How the U.S. Should Tackle Money Laundering in the Real Estate Sector

It is no secret that foreign kleptocrats and other crooks like to stash their illicit cash in U.S. real estate (see here, here, here and here).  A recent report from Global Financial Integrity (GFI) found that more than US$2.3 billion were laundered through U.S. real estate in the last five years, and half of the reported cases of real estate money laundering (REML) involved so-called politically exposed persons (mainly current or former government officials or their close relatives and associates). The large majority of these cases used a trust, shell company, or other legal entity to attempt to mask the true owner of the property.

Shockingly, the U.S. remains the only G7 country that does not impose anti-money laundering (AML) laws and regulations on real estate professionals. But there are encouraging signs that the U.S. is finally poised to make progress on this issue. With the backing of the Biden Administration, the U.S. Treasury Department’s Financial Criminal Enforcement Network (FinCEN) has published an advance notice of proposed rulemaking (ANPRM) that proposes a number of measures and floats different options for tightening AML controls in the real estate sector. The U.S. is thus approaching a critical juncture: the question no longer seems to be whether Treasury will take more aggressive and comprehensive action to address REML; the question is how it will do so. And on that crucial question, I offer three recommendations for what Treasury should—and should not—do when it finalizes its new REML rules:

  • First, while the most straightforward approach to REML might seem to be imposing on real estate service providers requirements comparable to those imposed on the financial sector (and other entities) under the Bank Secrecy Act (BSA), this is not the approach FinCEN should embrace. (Most real estate transactions involve a financial institution, and so the BSA already applies to a gatekeeper in such transactions; the main question for FinCEN is what to do about the roughly 22% of real estate transactions that do not involve a financial institution.) The BSA requires covered entities to develop elaborate internal compliance systems, including a designated compliance officer and ongoing employee training programs for relevant employees, with regular independent audits of these systems. But such systems are extremely costly, and most of the settlement service providers in the real estate industry—including real estate agents, brokers, title agents, and real estate attorneys—are small-sized businesses that do not have the capacity to take on such a labor-intensive program. Additionally, the nature of the relationship between the customer and the service provider is quite different in the real estate sector as compared to the banking sector, due to the fact that real estate transactions are more likely to be one-time transactions between a buyer and seller rather than an ongoing client-customer relationship. This makes it inherently more difficult for real estate professionals to conduct the kind of customer monitoring that is expected of banks.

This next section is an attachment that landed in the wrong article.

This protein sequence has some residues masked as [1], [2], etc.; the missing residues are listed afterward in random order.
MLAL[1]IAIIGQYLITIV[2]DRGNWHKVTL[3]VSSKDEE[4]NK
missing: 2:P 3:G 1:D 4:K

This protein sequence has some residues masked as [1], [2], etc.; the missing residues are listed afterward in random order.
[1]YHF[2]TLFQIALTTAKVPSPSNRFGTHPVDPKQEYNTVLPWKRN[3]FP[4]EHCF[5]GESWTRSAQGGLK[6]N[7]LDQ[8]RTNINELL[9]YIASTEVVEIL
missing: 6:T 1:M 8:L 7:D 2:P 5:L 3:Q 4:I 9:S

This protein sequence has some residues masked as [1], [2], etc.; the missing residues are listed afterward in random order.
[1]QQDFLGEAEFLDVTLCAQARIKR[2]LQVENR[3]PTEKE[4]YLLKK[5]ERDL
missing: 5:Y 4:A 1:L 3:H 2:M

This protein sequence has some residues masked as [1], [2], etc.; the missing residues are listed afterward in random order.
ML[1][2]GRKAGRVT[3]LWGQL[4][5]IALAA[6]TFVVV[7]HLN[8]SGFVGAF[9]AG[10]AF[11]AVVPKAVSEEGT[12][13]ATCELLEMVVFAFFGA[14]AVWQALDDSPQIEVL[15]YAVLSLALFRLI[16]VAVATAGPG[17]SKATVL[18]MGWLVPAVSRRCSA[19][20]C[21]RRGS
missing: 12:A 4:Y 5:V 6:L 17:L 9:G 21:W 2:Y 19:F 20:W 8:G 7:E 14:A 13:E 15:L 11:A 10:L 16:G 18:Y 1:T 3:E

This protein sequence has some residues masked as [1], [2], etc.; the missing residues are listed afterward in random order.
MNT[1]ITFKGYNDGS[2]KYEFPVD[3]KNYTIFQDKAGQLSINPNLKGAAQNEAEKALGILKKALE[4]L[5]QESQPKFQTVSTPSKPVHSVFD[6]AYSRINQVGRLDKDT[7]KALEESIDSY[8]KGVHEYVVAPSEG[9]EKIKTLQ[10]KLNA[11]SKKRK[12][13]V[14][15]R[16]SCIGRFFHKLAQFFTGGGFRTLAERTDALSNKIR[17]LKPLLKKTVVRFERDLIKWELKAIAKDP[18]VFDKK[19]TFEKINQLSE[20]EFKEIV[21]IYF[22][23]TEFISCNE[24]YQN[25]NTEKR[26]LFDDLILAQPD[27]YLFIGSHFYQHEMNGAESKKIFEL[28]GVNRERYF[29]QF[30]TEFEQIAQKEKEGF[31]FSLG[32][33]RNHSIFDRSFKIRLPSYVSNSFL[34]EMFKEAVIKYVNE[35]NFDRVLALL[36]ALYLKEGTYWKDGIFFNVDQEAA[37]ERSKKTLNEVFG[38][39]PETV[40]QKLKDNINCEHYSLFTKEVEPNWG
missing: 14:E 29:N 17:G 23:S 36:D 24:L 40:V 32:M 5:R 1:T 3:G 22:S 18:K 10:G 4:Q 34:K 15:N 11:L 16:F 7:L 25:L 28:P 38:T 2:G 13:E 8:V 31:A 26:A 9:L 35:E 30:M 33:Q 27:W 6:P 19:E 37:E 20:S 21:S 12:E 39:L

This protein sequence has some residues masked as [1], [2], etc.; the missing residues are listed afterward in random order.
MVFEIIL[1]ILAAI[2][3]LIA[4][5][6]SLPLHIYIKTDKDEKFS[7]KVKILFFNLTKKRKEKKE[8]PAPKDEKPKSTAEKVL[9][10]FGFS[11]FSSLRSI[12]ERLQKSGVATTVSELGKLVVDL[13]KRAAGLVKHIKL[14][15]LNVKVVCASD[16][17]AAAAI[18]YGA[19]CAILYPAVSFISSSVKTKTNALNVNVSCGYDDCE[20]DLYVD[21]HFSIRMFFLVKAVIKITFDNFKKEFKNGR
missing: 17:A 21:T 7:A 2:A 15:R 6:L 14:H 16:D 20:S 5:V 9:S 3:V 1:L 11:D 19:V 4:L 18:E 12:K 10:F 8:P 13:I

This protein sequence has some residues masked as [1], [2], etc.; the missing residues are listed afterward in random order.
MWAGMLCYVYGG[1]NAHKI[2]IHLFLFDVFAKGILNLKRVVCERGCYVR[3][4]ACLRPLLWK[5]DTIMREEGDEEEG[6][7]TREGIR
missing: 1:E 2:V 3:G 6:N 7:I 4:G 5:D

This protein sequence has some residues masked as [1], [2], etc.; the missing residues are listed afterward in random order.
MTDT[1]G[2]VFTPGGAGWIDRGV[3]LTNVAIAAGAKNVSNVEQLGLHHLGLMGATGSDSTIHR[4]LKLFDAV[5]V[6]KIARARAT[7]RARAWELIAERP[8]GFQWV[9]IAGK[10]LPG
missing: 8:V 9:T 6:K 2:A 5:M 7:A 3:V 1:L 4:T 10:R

• Second, while applying the full set of BSA requirements to the real estate sector would be inappropriate, FinCEN can and should impose on this sector greater reporting obligations, particularly concerning the true ownership of legal entities involved in real estate transactions. FinCEN already took an important step in this direction in 2016 when it announced its so-called Geographic Targeting Orders (GTOs). Under the GTO program, for real estate transactions in certain designated areas (originally a handful of large cities like New York and Miami, later expanded to include a total of twelve metropolitan areas), in all residential real estate transactions over a threshold amount (originally $1 million, later lowered to $300,000) that do not involve bank financing, the title insurance company is required to acquire and report the purchasing entity’s true beneficial owner (that is, the real human being who owns the entity). While there is some debate over how substantial an impact GTOs have had on the frequency of non-financed real estate purchases by legal entities (compare here and here), pushing for greater beneficial ownership transparency is almost certainly a good idea. But the current GTO program, while helpful, is far too limited. Not only does the policy apply only to large residential purchases in a dozen cities, but GTOs are temporary (they require renewal every six months). Additionally, because GTO requirements apply to title insurance agents, they are of no use when the parties to the transaction choose to forgo title insurance. FinCEN should replace the current GTO system with a nationwide, permanent rule—one that ensures that there is always a party involved in the transaction that is obligated to verify and report beneficial ownership information. (When a title insurance agent is not involved, that reporting obligation should fall on the real estate agent.) To ensure consistency and avoid duplicative reporting and unnecessary costs, FinCEN should ensure that the definition of “beneficial owner” used under this rule aligns with the definition in the Corporate Transparency Act (CTA), and should make sure that title insurance agents and real estate agents are not obligated to collect and submit information that is already in the CTA database.